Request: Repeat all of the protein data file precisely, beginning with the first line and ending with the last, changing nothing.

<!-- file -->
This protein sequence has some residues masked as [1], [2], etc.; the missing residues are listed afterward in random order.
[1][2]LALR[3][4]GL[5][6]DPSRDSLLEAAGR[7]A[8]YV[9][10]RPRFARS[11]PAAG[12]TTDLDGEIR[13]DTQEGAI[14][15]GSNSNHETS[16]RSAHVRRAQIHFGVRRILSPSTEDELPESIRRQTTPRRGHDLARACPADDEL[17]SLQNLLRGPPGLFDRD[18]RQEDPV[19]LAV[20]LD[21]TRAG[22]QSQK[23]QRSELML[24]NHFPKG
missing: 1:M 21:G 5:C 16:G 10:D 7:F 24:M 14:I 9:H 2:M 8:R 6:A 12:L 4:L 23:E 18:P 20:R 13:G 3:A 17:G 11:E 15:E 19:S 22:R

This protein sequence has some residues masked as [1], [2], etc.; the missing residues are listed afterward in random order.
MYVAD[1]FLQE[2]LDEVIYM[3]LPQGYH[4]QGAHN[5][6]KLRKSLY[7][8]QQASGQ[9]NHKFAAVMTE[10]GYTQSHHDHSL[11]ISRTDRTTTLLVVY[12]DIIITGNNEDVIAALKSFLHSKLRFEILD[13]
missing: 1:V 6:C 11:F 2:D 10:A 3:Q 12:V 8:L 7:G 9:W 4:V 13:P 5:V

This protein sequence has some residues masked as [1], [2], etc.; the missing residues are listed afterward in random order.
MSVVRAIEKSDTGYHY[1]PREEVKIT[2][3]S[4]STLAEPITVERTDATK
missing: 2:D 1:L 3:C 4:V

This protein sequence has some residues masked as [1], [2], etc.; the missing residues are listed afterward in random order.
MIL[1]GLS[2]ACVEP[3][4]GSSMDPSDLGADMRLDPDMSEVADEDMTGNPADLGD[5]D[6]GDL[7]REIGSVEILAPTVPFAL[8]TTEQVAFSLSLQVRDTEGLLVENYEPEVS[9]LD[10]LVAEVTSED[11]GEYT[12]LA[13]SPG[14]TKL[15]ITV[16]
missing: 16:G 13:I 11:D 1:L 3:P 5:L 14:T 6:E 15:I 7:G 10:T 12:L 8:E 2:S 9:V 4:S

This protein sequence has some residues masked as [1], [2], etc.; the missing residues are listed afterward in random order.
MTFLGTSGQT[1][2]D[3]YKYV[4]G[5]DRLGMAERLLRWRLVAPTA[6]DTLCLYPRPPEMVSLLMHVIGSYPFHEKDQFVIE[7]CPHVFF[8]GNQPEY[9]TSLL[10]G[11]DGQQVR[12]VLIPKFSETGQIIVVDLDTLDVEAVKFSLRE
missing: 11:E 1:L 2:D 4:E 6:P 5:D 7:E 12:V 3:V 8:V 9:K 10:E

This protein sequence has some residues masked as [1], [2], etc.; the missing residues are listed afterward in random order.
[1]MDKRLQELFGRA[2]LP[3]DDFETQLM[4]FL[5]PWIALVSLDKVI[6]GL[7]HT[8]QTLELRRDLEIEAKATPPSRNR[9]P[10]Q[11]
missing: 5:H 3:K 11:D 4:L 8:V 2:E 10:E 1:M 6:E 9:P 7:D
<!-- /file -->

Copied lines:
This protein sequence has some residues masked as [1], [2], etc.; the missing residues are listed afterward in random order.
[1][2]LALR[3][4]GL[5][6]DPSRDSLLEAAGR[7]A[8]YV[9][10]RPRFARS[11]PAAG[12]TTDLDGEIR[13]DTQEGAI[14][15]GSNSNHETS[16]RSAHVRRAQIHFGVRRILSPSTEDELPESIRRQTTPRRGHDLARACPADDEL[17]SLQNLLRGPPGLFDRD[18]RQEDPV[19]LAV[20]LD[21]TRAG[22]QSQK[23]QRSELML[24]NHFPKG
missing: 1:M 21:G 5:C 16:G 10:D 7:F 24:M 14:I 9:H 2:M 8:R 6:A 12:L 4:L 23:E 18:P 20:R 13:G 3:A 17:G 11:E 15:E 19:S 22:R

This protein sequence has some residues masked as [1], [2], etc.; the missing residues are listed afterward in random order.
MYVAD[1]FLQE[2]LDEVIYM[3]LPQGYH[4]QGAHN[5][6]KLRKSLY[7][8]QQASGQ[9]NHKFAAVMTE[10]GYTQSHHDHSL[11]ISRTDRTTTLLVVY[12]DIIITGNNEDVIAALKSFLHSKLRFEILD[13]
missing: 1:V 6:C 11:F 2:D 10:A 3:Q 12:V 8:L 7:G 9:W 4:V 13:P 5:V

This protein sequence has some residues masked as [1], [2], etc.; the missing residues are listed afterward in random order.
MSVVRAIEKSDTGYHY[1]PREEVKIT[2][3]S[4]STLAEPITVERTDATK
missing: 2:D 1:L 3:C 4:V

This protein sequence has some residues masked as [1], [2], etc.; the missing residues are listed afterward in random order.
MIL[1]GLS[2]ACVEP[3][4]GSSMDPSDLGADMRLDPDMSEVADEDMTGNPADLGD[5]D[6]GDL[7]REIGSVEILAPTVPFAL[8]TTEQVAFSLSLQVRDTEGLLVENYEPEVS[9]LD[10]LVAEVTSED[11]GEYT[12]LA[13]SPG[14]TKL[15]ITV[16]
missing: 16:G 13:I 11:D 1:L 3:P 5:L 14:T 6:E 15:I 7:G 10:T 12:L 8:E 2:S 9:V 4:S

This protein sequence has some residues masked as [1], [2], etc.; the missing residues are listed afterward in random order.
MTFLGTSGQT[1][2]D[3]YKYV[4]G[5]DRLGMAERLLRWRLVAPTA[6]DTLCLYPRPPEMVSLLMHVIGSYPFHEKDQFVIE[7]CPHVFF[8]GNQPEY[9]TSLL[10]G[11]DGQQVR[12]VLIPKFSETGQIIVVDLDTLDVEAVKFSLRE
missing: 11:E 1:L 2:D 4:E 6:P 5:D 7:E 12:V 3:V 8:V 9:K 10:E

This protein sequence has some residues masked as [1], [2], etc.; the missing residues are listed afterward in random order.
[1]MDKRLQELFGRA[2]LP[3]DDFETQLM[4]FL[5]PWIALVSLDKVI[6]GL[7]HT[8]QTLELRRDLEIEAKATPPSRNR[9]P[10]Q[11]
missing: 5:H 3:K 11:D 4:L 8:V 2:E 10:E 1:M 6:E 9:P 7:D